Liver transplant

A liver transplant is a surgical procedure to remove a diseased liver and replace it with a healthy liver from a donor. Most liver transplant operations use livers from deceased donors, though a liver may also come from a living donor.

The number of people waiting for new livers is much larger than the number of available livers, so liver transplant is reserved for people who are critically ill. Some people receive a liver transplant right away, while others spend many months waiting for a liver transplant.


Why it's done Risks How you prepare What you can expect Results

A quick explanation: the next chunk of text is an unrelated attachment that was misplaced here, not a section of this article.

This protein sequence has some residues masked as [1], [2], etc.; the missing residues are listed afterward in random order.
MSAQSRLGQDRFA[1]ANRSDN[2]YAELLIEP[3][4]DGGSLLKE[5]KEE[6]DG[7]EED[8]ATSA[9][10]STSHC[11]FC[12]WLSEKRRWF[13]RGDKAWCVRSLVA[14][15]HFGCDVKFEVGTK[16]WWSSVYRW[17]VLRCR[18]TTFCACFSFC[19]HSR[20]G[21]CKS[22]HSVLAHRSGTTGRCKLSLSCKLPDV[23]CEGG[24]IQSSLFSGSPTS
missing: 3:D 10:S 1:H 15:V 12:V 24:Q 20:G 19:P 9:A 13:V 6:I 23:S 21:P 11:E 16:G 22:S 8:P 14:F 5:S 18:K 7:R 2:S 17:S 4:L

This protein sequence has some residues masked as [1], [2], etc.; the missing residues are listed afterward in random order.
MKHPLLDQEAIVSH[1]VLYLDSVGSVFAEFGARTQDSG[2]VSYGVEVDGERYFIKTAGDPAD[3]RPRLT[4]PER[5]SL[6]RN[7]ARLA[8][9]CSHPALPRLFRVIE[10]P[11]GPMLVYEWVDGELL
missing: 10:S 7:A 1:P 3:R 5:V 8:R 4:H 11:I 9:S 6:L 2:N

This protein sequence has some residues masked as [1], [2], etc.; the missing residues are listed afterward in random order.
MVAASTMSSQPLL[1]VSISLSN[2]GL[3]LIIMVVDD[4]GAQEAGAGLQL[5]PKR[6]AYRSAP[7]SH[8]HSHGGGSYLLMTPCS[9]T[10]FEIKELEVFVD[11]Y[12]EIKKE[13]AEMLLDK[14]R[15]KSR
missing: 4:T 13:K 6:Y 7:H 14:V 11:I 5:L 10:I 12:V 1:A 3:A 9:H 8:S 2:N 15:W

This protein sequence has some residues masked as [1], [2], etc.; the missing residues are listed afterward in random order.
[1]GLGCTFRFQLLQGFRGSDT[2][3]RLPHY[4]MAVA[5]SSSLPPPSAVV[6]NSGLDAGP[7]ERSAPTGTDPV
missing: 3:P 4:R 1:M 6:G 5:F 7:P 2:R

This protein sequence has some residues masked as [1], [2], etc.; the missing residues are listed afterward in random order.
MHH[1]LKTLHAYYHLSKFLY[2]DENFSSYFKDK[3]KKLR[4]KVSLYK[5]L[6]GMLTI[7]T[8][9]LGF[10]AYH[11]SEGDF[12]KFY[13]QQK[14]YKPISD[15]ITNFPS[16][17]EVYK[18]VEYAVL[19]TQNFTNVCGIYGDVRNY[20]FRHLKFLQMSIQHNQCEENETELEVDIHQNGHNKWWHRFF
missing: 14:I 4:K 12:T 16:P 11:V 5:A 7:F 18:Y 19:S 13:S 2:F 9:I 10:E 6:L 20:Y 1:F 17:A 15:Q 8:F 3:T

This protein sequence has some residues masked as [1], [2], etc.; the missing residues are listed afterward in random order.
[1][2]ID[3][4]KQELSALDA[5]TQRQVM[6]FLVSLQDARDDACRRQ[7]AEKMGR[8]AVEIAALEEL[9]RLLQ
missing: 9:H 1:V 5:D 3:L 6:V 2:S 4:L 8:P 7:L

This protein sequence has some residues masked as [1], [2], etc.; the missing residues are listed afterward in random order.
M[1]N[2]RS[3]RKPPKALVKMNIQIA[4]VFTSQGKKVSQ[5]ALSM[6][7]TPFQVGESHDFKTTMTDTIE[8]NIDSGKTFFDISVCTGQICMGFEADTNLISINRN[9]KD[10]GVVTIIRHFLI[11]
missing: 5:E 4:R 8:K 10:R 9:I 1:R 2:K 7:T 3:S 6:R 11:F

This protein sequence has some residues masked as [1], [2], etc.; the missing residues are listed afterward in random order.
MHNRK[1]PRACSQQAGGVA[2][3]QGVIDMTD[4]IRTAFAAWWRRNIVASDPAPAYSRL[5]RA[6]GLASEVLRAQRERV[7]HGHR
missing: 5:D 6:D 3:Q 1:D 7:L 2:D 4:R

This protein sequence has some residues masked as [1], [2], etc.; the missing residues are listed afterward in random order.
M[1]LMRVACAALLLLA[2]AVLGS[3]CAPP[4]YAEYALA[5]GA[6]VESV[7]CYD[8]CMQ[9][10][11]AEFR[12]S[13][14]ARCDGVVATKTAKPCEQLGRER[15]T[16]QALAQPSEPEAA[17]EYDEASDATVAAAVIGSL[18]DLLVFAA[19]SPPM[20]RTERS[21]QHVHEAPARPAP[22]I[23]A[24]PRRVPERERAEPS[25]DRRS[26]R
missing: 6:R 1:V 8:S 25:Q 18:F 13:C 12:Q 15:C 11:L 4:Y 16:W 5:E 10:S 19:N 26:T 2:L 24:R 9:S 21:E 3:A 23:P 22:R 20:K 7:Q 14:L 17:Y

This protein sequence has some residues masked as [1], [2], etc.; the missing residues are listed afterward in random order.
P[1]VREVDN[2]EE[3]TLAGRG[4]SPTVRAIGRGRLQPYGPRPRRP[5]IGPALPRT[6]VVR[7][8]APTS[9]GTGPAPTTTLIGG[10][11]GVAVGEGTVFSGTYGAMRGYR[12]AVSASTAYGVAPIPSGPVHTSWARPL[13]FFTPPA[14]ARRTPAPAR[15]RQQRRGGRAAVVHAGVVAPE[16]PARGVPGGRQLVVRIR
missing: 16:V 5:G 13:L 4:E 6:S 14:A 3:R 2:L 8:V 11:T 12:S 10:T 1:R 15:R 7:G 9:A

Liver transplant is a treatment option for people who have end-stage liver failure that can't be controlled using other treatments and for some people with liver cancer. Liver failure can occur rapidly, in a matter of weeks (acute liver failure), or it can occur slowly over months and years (chronic liver failure).

Liver failure has many causes, including:

  • Liver cirrhosis
  • Alcoholic liver disease
  • Nonalcoholic fatty liver disease
  • Early-stage liver cancer
  • Hemochromatosis
  • Primary biliary cirrhosis
  • Primary sclerosing cholangitis
  • Wilson's disease
  • Biliary duct atresia
  • Cystic fibrosis
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